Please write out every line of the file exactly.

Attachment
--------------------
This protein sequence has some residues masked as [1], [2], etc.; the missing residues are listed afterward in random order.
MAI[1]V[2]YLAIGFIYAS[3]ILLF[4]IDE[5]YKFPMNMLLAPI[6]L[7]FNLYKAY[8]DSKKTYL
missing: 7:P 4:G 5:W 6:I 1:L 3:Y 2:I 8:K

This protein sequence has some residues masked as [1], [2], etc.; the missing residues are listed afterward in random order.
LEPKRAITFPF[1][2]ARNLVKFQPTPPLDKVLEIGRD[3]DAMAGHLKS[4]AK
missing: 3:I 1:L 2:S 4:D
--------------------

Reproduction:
This protein sequence has some residues masked as [1], [2], etc.; the missing residues are listed afterward in random order.
MAI[1]V[2]YLAIGFIYAS[3]ILLF[4]IDE[5]YKFPMNMLLAPI[6]L[7]FNLYKAY[8]DSKKTYL
missing: 7:P 4:G 5:W 6:I 1:L 3:Y 2:I 8:K

This protein sequence has some residues masked as [1], [2], etc.; the missing residues are listed afterward in random order.
LEPKRAITFPF[1][2]ARNLVKFQPTPPLDKVLEIGRD[3]DAMAGHLKS[4]AK
missing: 3:I 1:L 2:S 4:D